We can, however, describe the Purana as a class of literature that deals with the legends of gods, asuras, sages and kings of ancient times, contains abstracts of works in arts, sciences, medicine, grammar, dramaturgy, music, astrology and other subjects, affords insight into different phases and aspects 0f Hinduism—its mythology, idol-worship, theism, pantheism, love of God, philosophy, superstition, festivals and ceremonies.2 In brief, the Purânas constitute a popular encyclopedia of ancient and medieval Hinduism in all its traits— religious, philosophical, historical, personal, social and political.

Origin and Development

The term Purãna connotes simply an old narrative4 or the record of old events.5 Ancient writers6 derived the term as. According to Skanda7 and Matsya8 Puranas and the Mahabhaya9 of Patanjali, there was at first a single work of literature called Purana or Purea-Sathhita. But when the process of interpolation started with the rise of sectarianism in India, the Purana assumed a massive form. Each sect built up a structure of its doctrines around the nucleus of ancient material. The original Purãl3a underwent different forms and shaped itself into Vaisnava, Saiva and Brahma Purãnas.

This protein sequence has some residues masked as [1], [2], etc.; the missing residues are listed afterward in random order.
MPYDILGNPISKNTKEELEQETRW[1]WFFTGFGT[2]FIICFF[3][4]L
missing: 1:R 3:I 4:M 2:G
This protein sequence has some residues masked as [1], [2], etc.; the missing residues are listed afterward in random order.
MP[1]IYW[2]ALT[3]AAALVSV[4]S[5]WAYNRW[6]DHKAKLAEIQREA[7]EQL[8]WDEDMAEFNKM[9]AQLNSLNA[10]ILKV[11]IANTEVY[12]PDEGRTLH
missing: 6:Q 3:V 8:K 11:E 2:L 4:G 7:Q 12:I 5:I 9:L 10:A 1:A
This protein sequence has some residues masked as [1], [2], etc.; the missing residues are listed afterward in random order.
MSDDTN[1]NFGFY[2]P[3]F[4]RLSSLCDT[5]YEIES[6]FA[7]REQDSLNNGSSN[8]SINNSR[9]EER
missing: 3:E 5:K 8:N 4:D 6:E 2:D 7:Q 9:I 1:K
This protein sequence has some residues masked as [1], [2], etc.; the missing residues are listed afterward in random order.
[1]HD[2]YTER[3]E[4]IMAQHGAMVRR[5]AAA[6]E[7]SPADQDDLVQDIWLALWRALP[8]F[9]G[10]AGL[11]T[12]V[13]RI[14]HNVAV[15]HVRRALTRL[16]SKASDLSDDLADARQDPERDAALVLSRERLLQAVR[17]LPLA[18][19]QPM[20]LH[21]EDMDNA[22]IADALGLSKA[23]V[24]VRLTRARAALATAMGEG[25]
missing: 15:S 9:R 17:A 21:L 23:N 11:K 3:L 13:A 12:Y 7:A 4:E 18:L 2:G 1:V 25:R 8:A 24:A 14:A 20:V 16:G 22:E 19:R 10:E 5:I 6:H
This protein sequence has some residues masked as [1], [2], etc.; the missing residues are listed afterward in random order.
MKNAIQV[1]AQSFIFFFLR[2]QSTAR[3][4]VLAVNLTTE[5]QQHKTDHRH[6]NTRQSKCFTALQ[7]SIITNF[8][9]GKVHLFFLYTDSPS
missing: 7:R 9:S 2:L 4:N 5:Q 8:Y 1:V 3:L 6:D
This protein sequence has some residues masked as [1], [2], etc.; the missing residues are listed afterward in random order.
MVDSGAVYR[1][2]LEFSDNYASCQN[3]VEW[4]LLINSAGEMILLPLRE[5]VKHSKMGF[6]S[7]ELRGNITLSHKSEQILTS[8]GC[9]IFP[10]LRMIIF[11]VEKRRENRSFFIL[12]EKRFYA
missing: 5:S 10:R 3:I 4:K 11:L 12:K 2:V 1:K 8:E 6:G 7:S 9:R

(ii) Upa-PurAga.1 Each class consists of eighteen Puranas. Thus the number of the Purãnas is thirty six.

The Mahâ-Purãnas are classified mainly into three categories—Vaisnava, Brahma and Saiva in proportion as they accord preferential treatment to Visnu, Brahma and Siva. The Purãnas glorifying Visnu are styled as Sàttvika, those glorifying Brahmã as Rajasa and those glorifying Agni and Siva as Tamasa. According to this description the eighteen Mahäpurãnas can be classified into Sãttvika, Rãjasa and Támasa. as under:

Sattvika: Bhagavata, Visnu, Garuda, Matsya, Kürma, Vayu.
Rajasa: Skanda, Padma, Varnana, Varaha, Agni, Bhavisya.